ArgLab • Colloquium

Erich Rast

Is There Nonsymmetric Value Disagreement?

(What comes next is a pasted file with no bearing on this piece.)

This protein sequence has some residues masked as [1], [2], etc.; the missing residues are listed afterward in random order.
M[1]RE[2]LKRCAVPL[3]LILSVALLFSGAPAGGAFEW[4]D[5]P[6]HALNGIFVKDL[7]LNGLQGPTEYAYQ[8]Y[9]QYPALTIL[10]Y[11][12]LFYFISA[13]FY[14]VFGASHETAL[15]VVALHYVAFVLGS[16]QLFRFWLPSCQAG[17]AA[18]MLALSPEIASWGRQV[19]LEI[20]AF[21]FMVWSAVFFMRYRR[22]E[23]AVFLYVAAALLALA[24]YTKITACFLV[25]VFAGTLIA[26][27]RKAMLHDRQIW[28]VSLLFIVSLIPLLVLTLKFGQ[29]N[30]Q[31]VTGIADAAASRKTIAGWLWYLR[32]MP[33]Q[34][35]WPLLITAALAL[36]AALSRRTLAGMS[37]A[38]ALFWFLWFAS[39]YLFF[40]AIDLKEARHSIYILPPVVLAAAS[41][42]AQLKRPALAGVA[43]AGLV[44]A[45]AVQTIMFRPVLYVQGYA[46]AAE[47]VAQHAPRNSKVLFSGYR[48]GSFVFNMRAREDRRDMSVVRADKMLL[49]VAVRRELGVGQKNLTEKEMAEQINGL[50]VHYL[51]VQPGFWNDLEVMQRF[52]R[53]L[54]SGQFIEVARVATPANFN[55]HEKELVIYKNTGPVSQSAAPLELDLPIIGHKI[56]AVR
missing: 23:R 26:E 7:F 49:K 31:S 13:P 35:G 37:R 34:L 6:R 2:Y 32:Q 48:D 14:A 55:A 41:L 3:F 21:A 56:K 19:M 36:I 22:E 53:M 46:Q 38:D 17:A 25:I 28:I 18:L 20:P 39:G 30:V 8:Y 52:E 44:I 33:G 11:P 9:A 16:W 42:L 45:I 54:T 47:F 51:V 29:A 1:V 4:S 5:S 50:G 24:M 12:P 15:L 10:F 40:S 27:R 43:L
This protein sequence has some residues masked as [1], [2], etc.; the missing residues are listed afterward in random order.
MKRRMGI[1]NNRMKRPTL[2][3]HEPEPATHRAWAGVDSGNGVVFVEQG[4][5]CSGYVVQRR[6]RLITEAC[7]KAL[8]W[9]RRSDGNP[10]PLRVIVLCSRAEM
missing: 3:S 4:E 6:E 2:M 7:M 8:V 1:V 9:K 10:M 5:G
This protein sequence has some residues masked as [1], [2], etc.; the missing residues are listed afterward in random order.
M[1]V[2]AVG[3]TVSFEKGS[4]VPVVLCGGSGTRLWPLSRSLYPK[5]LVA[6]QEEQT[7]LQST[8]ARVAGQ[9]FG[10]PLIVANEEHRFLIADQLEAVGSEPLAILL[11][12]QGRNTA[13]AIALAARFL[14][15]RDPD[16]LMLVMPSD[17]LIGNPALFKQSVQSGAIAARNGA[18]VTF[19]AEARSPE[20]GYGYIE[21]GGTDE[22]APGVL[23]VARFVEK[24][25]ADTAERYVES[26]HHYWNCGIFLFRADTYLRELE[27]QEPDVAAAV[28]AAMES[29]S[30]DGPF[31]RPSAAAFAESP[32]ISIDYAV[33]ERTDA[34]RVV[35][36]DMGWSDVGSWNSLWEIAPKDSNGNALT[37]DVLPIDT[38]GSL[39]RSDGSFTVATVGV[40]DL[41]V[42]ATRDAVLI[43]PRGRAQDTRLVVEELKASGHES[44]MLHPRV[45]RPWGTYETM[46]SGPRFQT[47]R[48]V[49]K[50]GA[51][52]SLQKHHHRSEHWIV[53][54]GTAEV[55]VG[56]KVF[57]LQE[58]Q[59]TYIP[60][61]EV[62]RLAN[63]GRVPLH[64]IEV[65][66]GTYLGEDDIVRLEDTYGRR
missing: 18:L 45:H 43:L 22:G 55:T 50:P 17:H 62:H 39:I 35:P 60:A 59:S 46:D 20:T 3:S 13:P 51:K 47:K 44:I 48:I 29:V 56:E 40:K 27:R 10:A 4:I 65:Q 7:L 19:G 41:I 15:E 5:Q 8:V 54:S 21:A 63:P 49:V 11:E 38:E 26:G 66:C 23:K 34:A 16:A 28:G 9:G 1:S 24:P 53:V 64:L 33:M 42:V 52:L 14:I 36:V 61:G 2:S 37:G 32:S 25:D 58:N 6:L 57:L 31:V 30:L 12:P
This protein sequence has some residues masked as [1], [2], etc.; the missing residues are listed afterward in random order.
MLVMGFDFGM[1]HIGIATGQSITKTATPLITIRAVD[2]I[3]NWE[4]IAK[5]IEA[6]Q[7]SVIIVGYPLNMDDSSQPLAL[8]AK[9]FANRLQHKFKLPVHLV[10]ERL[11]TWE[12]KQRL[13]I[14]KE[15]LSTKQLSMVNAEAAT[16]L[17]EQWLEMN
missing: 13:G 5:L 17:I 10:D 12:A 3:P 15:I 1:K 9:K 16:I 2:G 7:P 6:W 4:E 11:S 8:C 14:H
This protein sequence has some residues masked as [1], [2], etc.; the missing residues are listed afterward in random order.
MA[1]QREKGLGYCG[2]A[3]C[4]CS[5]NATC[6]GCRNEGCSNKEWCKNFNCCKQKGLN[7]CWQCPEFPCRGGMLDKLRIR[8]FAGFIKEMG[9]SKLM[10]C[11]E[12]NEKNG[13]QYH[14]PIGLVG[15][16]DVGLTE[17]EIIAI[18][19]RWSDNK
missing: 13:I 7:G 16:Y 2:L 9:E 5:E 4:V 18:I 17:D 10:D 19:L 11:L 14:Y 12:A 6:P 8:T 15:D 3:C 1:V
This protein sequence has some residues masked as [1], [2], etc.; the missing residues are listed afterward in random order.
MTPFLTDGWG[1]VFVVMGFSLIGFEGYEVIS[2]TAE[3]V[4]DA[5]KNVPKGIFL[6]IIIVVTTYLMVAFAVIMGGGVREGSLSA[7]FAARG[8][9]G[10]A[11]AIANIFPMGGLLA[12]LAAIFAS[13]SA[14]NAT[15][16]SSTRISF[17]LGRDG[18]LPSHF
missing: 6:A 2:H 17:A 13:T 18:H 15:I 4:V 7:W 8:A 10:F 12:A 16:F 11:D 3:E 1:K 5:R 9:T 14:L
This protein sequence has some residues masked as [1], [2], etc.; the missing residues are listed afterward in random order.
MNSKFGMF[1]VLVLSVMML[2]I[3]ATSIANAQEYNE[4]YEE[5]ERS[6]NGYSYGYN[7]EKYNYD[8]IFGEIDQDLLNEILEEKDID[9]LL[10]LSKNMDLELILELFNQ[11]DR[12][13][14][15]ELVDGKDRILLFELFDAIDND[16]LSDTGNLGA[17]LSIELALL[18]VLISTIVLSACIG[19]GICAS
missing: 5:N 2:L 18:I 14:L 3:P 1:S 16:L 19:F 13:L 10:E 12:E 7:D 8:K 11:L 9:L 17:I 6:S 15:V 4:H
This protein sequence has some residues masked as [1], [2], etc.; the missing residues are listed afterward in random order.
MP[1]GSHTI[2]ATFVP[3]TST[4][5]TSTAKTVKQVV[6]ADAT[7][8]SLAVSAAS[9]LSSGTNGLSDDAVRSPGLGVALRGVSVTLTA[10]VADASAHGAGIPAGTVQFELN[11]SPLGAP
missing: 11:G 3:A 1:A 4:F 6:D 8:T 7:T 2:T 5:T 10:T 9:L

Overall betterness and other comparative forms of values are often taken as being representable by an ordering relation, although there are differing opinions about the exact properties that such a representation should have. In these types of order-based approaches, it is possible to define metrics on value representations and compute distances between the value representations of agents by so-called consensus measures, which describe the nearness or remoteness of the values of one agent to those of another agent or a group of agents. These measures minimally satisfy the three essential properties of coincidence, symmetry, and triangle inequality, and often more conditions are postulated. In a recent article on value disagreement, I have briefly mentioned a peculiar kind of measures that are not symmetric, hence also not distance measures, but which seem to have some ‘intuitive appeal’ and give rise to what I called perspectival disagreement. In this talk, I lay out this kind of disagreement and address the question whether it exists in real life and, if so, how important it is.